SANAA, Yemen — A day before a national vote that will mark the end of his presidency, Ali Abdullah Saleh signaled his hope to be an anomaly in the Arab Spring: a toppled autocrat who can preserve some degree of influence in his nation’s governance.
“I say farewell to the authority,” Saleh said in a written statement read Monday by an anchor, Amal al-Sharamy, on Yemen state TV.
“I remain with you a citizen loyal to his homeland, his people, and his nation as you have known me through thick and thin,” al-Sharamy read as she began to weep. “I will perform my duty and my role in serving the country and its just causes” via the ruling party, Saleh said.
Yemenis are scheduled to formalize the selection of a new president Tuesday when they go to the polls, where there will be only one candidate, Vice President Abed Rabbo Mansour Hadi, who was nominated in a deal between the ruling party and formal opposition parties. The vote will serve as a mechanism to formally remove Saleh from power and strip him of his authority. Although it is hardly an exercise in democracy, it is an important moment for a nation that has been mired in conflict for more than a year, leaving its economy in tatters and many people dead or wounded.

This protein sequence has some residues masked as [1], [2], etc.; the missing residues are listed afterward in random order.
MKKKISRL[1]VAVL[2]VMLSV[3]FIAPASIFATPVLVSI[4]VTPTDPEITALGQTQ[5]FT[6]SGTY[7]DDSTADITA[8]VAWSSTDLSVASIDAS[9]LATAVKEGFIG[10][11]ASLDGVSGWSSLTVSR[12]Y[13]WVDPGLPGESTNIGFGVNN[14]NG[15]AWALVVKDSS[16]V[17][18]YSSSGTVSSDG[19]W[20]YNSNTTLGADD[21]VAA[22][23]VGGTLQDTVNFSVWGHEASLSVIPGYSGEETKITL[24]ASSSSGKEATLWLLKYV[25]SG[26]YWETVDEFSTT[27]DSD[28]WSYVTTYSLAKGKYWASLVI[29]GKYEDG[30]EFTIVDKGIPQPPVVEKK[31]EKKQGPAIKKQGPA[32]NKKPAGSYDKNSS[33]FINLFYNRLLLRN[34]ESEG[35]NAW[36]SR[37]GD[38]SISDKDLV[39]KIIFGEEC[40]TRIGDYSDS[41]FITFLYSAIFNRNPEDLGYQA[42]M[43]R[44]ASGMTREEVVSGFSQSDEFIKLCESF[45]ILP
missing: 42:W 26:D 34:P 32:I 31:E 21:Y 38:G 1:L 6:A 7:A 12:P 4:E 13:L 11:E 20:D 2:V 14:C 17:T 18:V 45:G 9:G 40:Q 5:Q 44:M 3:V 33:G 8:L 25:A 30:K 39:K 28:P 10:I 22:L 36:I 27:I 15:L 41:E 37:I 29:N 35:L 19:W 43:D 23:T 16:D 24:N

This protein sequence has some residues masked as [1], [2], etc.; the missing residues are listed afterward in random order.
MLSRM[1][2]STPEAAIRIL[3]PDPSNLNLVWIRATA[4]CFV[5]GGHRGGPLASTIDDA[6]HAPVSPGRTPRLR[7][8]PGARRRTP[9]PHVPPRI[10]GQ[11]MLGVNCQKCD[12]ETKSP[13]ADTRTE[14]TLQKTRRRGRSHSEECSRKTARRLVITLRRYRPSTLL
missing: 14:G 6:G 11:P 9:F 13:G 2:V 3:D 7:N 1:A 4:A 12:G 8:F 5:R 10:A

The prospect of an end to the violence and a chance at rebuilding delighted many Yemenis and provoked a noticeable change of mood on the streets of Sanaa.
But there was also a recognition by many that the transition of power was merely a first step, with much work awaiting a nation that has increasingly come unraveled. One task ahead is the need to restore the ability to fight terrorism. Al-Qaida and its followers have taken advantage of the power vacuum in Yemen to spread their influence and control.
A high-ranking Yemeni official who spoke on condition of anonymity because of the sensitivity of the subject said that the United States will be playing a leading role in the restructuring of the armed forces after Hadi becomes president. John Brennan, President Barack Obama’s chief counterterrorism adviser, said there will be a series of visits from U.S. officials who will focus on a variety of issues, including military restructuring.